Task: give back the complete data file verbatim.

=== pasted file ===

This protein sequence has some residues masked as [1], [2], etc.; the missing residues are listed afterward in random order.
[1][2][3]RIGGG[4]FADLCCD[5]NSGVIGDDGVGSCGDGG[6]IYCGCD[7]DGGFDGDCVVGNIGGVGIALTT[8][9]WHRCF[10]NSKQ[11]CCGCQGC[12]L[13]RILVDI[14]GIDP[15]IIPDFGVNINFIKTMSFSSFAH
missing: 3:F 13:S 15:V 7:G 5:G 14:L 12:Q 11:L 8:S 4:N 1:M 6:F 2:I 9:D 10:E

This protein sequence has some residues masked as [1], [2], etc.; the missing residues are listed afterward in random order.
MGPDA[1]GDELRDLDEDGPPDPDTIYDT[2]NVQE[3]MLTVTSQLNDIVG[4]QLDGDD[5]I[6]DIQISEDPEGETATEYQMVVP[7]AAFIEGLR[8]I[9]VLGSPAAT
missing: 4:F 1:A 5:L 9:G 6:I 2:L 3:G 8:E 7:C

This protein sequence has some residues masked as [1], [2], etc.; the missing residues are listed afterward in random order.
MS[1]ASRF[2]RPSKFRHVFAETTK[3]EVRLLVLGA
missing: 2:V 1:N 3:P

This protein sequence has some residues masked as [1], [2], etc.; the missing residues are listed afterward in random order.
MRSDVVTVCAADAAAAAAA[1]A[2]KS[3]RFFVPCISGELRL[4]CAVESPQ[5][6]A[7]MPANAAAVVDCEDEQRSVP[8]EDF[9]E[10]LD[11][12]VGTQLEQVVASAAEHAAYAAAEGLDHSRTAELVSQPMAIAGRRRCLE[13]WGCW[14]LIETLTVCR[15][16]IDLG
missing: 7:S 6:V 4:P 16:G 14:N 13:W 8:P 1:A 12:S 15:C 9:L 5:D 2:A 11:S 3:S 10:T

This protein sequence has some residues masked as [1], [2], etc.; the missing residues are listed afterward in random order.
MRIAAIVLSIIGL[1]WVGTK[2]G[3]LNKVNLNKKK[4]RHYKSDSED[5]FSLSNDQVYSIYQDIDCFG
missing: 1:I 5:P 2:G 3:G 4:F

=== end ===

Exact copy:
This protein sequence has some residues masked as [1], [2], etc.; the missing residues are listed afterward in random order.
[1][2][3]RIGGG[4]FADLCCD[5]NSGVIGDDGVGSCGDGG[6]IYCGCD[7]DGGFDGDCVVGNIGGVGIALTT[8][9]WHRCF[10]NSKQ[11]CCGCQGC[12]L[13]RILVDI[14]GIDP[15]IIPDFGVNINFIKTMSFSSFAH
missing: 3:F 13:S 15:V 7:G 5:G 14:L 12:Q 11:L 8:S 4:N 1:M 6:F 2:I 9:D 10:E

This protein sequence has some residues masked as [1], [2], etc.; the missing residues are listed afterward in random order.
MGPDA[1]GDELRDLDEDGPPDPDTIYDT[2]NVQE[3]MLTVTSQLNDIVG[4]QLDGDD[5]I[6]DIQISEDPEGETATEYQMVVP[7]AAFIEGLR[8]I[9]VLGSPAAT
missing: 4:F 1:A 5:L 9:G 6:I 2:L 3:G 8:E 7:C

This protein sequence has some residues masked as [1], [2], etc.; the missing residues are listed afterward in random order.
MS[1]ASRF[2]RPSKFRHVFAETTK[3]EVRLLVLGA
missing: 2:V 1:N 3:P

This protein sequence has some residues masked as [1], [2], etc.; the missing residues are listed afterward in random order.
MRSDVVTVCAADAAAAAAA[1]A[2]KS[3]RFFVPCISGELRL[4]CAVESPQ[5][6]A[7]MPANAAAVVDCEDEQRSVP[8]EDF[9]E[10]LD[11][12]VGTQLEQVVASAAEHAAYAAAEGLDHSRTAELVSQPMAIAGRRRCLE[13]WGCW[14]LIETLTVCR[15][16]IDLG
missing: 7:S 6:V 4:P 16:G 14:N 13:W 8:P 1:A 12:S 15:C 9:L 5:D 2:A 11:S 3:S 10:T

This protein sequence has some residues masked as [1], [2], etc.; the missing residues are listed afterward in random order.
MRIAAIVLSIIGL[1]WVGTK[2]G[3]LNKVNLNKKK[4]RHYKSDSED[5]FSLSNDQVYSIYQDIDCFG
missing: 1:I 5:P 2:G 3:G 4:F